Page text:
• Development / Fund Development / Fund Raising / Grant Writing / Major Gifts
  • Executive
  • Finance
  • Human Resources / Personnel
  • Program / Program Planning


Revenue vs. Expense ($000s)

Expense Breakdown 2017 (%)

Expense Breakdown 2016 (%)

Expense Breakdown 2015 (%)

Fiscal Year Jan 01, 2019 to Dec 31, 2019
Projected Revenue $1,384,297.00
Projected Expenses $1,383,559.00
Form 990s

2017 Form 990

2016 Form 990

2015 Form 990

2014 2014 990

2013 2013 990

2012 990

Audit Documents

2017 2017 Audited

2016 2016 Audited

2015 2015 Audited

2014 2014 Audit

2013 Audit 2013

2012 Audit 2012

2011 Audit 2011

IRS Letter of Exemption

IRS Letter of Determination

Prior Three Years Total Revenue and Expense Totals

Fiscal Year 2017 2016 2015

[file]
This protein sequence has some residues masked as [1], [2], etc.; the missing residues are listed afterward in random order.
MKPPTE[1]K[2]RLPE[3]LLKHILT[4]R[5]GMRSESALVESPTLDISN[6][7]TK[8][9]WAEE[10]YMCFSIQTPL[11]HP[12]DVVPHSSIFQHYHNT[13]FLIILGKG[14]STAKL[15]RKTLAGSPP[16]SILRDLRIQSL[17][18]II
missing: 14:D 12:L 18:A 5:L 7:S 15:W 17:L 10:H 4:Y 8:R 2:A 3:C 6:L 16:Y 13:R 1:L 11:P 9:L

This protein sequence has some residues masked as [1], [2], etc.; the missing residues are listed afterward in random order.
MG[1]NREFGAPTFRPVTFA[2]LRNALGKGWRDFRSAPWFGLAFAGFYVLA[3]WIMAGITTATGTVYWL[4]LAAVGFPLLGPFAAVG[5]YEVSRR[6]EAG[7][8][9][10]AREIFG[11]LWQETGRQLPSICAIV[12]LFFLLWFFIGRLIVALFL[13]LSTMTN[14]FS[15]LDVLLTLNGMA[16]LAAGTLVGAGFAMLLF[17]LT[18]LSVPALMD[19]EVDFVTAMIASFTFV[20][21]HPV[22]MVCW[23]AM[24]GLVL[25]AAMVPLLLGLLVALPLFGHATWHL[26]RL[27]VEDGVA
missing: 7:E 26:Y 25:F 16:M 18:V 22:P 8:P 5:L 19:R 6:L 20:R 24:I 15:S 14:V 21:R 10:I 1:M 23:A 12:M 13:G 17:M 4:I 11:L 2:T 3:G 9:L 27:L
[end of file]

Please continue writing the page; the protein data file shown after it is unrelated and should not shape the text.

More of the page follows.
Total Revenue $1,332,963 $1,277,932 $1,210,413
Total Expenses $1,290,202 $1,259,749 $1,279,197

Prior Three Years Revenue Sources

Revenue By Revenue Source
Fiscal Year 2017 2016 2015
Foundation and
Corporation Contributions
$258,610 $252,815 $251,556
Government Contributions $219,457 $184,241 $193,183
    Federal -- -- --
    State -- -- --
    Local -- -- --
    Unspecified $219,457 $184,241 $193,183
Individual Contributions -- -- --
Indirect Public Support $75,000 -- $0
Earned Revenue $577,787 $583,067 $555,322
Investment Income, Net of Losses $1,211 $1,688 $1,649
Membership Dues -- -- $4,500
Special Events $200,898 $151,766 $131,503
Revenue In-Kind -- $32,355 $29,930
Other -- $72,000 $-131,503

Prior Three Years Expense Allocations

Expense By Type
Fiscal Year 2017 2016 2015
Program Expense $1,066,220 $1,046,420 $1,077,554
Administration Expense $190,925 $192,363 $181,496